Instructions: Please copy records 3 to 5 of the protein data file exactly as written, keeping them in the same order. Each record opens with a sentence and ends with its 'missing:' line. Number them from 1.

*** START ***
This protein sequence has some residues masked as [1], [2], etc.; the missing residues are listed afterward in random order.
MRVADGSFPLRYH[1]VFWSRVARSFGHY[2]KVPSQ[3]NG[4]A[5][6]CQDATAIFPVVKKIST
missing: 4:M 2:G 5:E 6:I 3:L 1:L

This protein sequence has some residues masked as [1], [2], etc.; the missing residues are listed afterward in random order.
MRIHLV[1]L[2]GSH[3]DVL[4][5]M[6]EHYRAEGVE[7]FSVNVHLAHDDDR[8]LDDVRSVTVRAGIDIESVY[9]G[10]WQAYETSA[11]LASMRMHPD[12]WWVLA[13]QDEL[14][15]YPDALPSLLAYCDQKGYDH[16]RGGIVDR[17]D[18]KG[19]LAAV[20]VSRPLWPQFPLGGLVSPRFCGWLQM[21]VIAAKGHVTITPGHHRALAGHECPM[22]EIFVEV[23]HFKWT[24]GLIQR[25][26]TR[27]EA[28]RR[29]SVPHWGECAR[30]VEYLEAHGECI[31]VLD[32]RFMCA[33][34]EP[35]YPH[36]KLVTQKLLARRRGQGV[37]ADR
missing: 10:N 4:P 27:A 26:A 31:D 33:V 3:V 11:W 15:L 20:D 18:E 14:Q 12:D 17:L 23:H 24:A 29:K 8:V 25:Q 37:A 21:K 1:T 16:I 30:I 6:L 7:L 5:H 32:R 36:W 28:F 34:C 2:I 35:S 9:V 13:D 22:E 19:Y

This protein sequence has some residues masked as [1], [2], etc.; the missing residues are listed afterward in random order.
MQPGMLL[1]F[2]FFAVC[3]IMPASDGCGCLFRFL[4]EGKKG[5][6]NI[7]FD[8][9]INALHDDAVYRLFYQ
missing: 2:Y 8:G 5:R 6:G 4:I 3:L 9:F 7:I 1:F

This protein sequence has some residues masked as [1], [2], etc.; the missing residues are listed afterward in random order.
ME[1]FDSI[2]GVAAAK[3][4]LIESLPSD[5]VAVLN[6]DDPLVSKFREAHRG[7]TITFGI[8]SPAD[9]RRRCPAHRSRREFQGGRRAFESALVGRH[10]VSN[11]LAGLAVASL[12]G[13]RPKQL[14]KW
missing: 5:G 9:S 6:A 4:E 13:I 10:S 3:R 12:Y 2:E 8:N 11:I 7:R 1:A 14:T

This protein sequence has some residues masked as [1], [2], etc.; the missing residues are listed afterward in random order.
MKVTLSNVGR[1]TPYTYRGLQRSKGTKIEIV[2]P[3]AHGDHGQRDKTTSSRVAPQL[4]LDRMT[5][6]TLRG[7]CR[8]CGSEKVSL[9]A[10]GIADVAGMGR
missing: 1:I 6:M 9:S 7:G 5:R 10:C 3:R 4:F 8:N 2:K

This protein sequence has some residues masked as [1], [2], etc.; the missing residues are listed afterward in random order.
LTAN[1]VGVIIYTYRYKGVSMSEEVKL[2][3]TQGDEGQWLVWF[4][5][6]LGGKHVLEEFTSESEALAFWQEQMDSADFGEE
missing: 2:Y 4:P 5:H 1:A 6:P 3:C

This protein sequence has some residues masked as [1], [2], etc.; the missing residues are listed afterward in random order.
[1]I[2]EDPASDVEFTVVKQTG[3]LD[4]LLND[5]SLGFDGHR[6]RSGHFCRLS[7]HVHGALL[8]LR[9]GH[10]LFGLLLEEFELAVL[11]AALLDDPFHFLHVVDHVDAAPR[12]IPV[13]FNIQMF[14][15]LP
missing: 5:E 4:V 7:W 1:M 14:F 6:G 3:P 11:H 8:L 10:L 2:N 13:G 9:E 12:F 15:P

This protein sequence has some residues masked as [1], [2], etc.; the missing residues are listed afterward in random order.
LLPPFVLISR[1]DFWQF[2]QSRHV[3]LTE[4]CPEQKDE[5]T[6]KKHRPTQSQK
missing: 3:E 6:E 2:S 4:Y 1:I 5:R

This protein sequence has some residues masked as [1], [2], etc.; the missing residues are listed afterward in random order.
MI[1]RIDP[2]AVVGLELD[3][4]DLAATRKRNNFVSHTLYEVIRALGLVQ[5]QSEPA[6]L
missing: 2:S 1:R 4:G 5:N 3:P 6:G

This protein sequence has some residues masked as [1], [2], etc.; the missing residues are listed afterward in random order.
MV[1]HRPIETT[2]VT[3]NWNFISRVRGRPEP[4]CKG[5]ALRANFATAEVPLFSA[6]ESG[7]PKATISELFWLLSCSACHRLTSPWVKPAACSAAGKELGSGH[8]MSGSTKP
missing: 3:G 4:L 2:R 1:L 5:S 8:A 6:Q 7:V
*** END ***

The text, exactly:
This protein sequence has some residues masked as [1], [2], etc.; the missing residues are listed afterward in random order.
MQPGMLL[1]F[2]FFAVC[3]IMPASDGCGCLFRFL[4]EGKKG[5][6]NI[7]FD[8][9]INALHDDAVYRLFYQ
missing: 2:Y 8:G 5:R 6:G 4:I 3:L 9:F 7:I 1:F

This protein sequence has some residues masked as [1], [2], etc.; the missing residues are listed afterward in random order.
ME[1]FDSI[2]GVAAAK[3][4]LIESLPSD[5]VAVLN[6]DDPLVSKFREAHRG[7]TITFGI[8]SPAD[9]RRRCPAHRSRREFQGGRRAFESALVGRH[10]VSN[11]LAGLAVASL[12]G[13]RPKQL[14]KW
missing: 5:G 9:S 6:A 4:E 13:I 10:S 3:R 12:Y 2:E 8:N 11:I 7:R 1:A 14:T

This protein sequence has some residues masked as [1], [2], etc.; the missing residues are listed afterward in random order.
MKVTLSNVGR[1]TPYTYRGLQRSKGTKIEIV[2]P[3]AHGDHGQRDKTTSSRVAPQL[4]LDRMT[5][6]TLRG[7]CR[8]CGSEKVSL[9]A[10]GIADVAGMGR
missing: 1:I 6:M 9:S 7:G 5:R 10:C 3:R 4:F 8:N 2:K